by Agatha Christie
The book cover picture comes from my one of my Agatha Christie reference books,
which has this to say:
Agatha uses the speech in her epigraph:
There is a tide in the affairs of men,
Which, taken at the flood, leads on to fortune;
Omitted, all the voyage of their life
Is bound in shallows and in miseries.
On such a full sea are we now afloat,
And we must take the current when it serves,
Or lose our ventures.
It has been ages since I've read an Agatha book, and the old familiar feeling came back as soon as I began; that feeling of ah, I can completely sit back and relax because my reading is in the hands of a master. She really can tell a tale better than almost anyone. As they say, even her worst writing is better than most people's good writing. Her intelligence, her good sense when it comes to characters, her settings all combine to make a great reading experience.
Another of my reference books
says that the bombing in the book comes from the bombing of her own house in London during the war. The houses right around hers were "completely flattened," while hers suffered only external damage. Most of the contents were fine. Just this kind of randomness happens in Taken at the Flood. The twenty-four year old Rosaleen married the sixty-two year old Gordon Cloade and two weeks later a blast
blew the basement in and ripped off the roof. First floor practically wasn't touched. Six people in the house. Three servants: married couple and a housemaid, Gordon Cloade, his wife and the wife's brother. They were all down in the basement except the wife's brother...The only survivors were the wife and her brother who come to the family estate in Warmsley Vale. Gordon did not make a new will in those two weeks of married life, so his family who were to be the beneficiaries now receive nothing because his old will is 'revoked by his marriage.' I was amazed at this law - that the wife automatically got the money. What hardships this placed on the family.
The rich, childless man had taken all his relatives completely under his wing. ... Yes, they had all depended on Gordon Cloade. Not that any of the family had been spongers or idlers. Jeremy Cloade was senior partner in a firm of solicitors, Lionel Cloade was in practice as a doctor. But behind the workaday life was the comforting assurance of money in the background. There was never any need to stint or to save. The future was assured.A stranger comes to town saying that perhaps the first husband is still alive, which would of course make Rosaleen's second marriage invalid, and the money would all go to the family. Or if she died, the same thing would occur.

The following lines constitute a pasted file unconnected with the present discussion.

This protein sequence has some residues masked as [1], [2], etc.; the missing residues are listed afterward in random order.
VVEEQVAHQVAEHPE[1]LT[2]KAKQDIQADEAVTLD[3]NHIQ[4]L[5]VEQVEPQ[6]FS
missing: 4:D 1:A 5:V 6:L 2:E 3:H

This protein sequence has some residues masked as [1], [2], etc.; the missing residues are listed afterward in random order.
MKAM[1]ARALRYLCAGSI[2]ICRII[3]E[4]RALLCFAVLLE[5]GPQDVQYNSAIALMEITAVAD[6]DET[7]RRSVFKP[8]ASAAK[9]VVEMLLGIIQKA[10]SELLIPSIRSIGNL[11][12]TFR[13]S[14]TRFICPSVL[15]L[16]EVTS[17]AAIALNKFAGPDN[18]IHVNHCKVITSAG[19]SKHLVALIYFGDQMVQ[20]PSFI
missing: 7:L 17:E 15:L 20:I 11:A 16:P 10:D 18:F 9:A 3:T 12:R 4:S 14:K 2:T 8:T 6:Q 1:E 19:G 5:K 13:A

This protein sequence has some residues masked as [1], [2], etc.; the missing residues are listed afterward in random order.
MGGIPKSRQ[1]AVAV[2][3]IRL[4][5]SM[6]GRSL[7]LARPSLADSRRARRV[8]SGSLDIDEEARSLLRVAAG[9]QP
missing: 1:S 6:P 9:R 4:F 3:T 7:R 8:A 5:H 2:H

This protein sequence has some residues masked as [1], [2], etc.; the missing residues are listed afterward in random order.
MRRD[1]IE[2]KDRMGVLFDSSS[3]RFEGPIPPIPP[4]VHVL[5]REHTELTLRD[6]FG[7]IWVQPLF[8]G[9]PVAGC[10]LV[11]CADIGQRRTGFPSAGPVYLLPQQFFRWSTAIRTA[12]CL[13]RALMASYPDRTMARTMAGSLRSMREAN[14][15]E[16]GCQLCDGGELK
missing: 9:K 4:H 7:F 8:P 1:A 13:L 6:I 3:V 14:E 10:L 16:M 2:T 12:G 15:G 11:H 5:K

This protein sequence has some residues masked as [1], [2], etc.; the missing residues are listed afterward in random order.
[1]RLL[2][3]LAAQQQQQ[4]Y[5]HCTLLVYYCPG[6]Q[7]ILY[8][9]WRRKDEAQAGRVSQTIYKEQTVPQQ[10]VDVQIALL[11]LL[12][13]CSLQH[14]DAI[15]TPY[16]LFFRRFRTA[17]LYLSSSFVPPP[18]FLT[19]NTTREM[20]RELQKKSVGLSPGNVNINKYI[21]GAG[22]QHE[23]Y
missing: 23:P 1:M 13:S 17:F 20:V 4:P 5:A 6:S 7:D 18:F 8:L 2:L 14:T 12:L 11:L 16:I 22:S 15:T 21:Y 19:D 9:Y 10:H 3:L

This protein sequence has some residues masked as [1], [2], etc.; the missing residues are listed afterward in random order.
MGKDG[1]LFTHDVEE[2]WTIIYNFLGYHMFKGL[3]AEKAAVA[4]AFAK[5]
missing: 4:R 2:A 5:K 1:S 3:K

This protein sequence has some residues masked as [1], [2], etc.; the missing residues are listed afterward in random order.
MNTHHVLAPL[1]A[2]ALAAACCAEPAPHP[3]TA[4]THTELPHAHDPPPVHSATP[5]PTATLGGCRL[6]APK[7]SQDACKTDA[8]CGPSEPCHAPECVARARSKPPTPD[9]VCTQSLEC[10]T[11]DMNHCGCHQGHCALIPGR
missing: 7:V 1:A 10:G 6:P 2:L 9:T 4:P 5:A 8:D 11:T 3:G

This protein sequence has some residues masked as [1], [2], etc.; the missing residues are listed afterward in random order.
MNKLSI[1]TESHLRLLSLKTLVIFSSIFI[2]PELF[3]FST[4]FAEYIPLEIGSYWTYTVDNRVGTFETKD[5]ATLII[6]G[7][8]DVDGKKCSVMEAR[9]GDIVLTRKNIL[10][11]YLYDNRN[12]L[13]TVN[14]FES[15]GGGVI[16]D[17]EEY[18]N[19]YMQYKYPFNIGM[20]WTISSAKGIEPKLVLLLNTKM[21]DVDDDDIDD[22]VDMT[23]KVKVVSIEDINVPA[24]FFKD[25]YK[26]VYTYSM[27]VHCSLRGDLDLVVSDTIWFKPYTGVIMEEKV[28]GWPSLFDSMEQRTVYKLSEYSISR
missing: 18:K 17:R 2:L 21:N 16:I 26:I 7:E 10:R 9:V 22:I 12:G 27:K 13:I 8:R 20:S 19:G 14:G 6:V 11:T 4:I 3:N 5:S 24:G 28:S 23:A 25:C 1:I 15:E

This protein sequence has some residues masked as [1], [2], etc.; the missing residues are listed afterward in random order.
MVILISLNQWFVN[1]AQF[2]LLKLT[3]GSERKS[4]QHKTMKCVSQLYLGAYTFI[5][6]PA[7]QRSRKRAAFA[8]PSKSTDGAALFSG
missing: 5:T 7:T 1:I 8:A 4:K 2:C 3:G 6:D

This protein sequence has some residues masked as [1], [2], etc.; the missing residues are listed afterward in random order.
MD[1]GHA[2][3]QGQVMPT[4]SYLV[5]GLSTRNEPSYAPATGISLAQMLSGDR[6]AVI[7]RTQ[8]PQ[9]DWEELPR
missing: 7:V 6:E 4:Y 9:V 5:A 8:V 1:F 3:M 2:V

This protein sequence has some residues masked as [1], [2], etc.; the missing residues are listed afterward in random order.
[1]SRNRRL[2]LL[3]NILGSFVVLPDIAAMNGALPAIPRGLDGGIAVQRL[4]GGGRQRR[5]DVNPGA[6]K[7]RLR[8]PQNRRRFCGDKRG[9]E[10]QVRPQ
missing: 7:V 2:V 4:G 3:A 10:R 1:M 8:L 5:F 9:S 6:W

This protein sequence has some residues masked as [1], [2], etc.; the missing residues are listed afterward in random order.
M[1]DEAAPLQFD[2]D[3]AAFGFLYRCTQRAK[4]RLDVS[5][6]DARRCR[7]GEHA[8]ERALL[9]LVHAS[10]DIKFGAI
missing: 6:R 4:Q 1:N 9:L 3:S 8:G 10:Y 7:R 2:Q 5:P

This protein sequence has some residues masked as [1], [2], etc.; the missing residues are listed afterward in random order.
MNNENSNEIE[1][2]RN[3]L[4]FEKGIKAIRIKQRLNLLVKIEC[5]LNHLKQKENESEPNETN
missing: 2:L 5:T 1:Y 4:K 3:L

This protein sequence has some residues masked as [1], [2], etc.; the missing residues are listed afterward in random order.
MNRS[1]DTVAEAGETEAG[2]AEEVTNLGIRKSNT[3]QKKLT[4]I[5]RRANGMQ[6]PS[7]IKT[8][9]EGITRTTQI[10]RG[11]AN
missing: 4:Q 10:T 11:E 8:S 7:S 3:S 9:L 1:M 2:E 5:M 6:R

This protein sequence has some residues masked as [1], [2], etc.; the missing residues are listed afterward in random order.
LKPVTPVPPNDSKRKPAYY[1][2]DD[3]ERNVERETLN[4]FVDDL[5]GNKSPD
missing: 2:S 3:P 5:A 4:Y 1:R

I read this for the
and I took special note of life in the third year after the end of the war. The young Wren who had done overseas service is thrilled to come home again ... for about three days.
And already a curious dissatisfied restlessness was creeping over her. It was all the same - almost too much all the same - the house and Mums and Rowley and the farm and the family. The thing that was different was herself....And her mother's life
Except for a rather unreliable woman who came four mornings a week, Mrs. Marchmont was alone in the house, struggling with cooking and cleaning. ... The small but adequate fixed income which had kept them going comfortably before the war was now almost halved by taxation. Rates, expenses, wages had all gone up.A farmer says
"I'm only just keeping my head above water as it is. And what with not knowing what this damned Government is going to do next - hampered at every turn - snowed under with forms, up to midnight trying to fill them in sometimes - it's too much for one man."There is mention of an 'ill will' and 'ill feeling' that is everywhere.
On railways and buses and in shops and amongst workers and clerks and even agricultural laborers.The book offers such a strong sense of English life in 1948. The atmosphere is almost a character in the story. The characters' actions and reactions are in response to the social, monetary, and political situation of the post-war years. I really enjoyed the book and learned so much.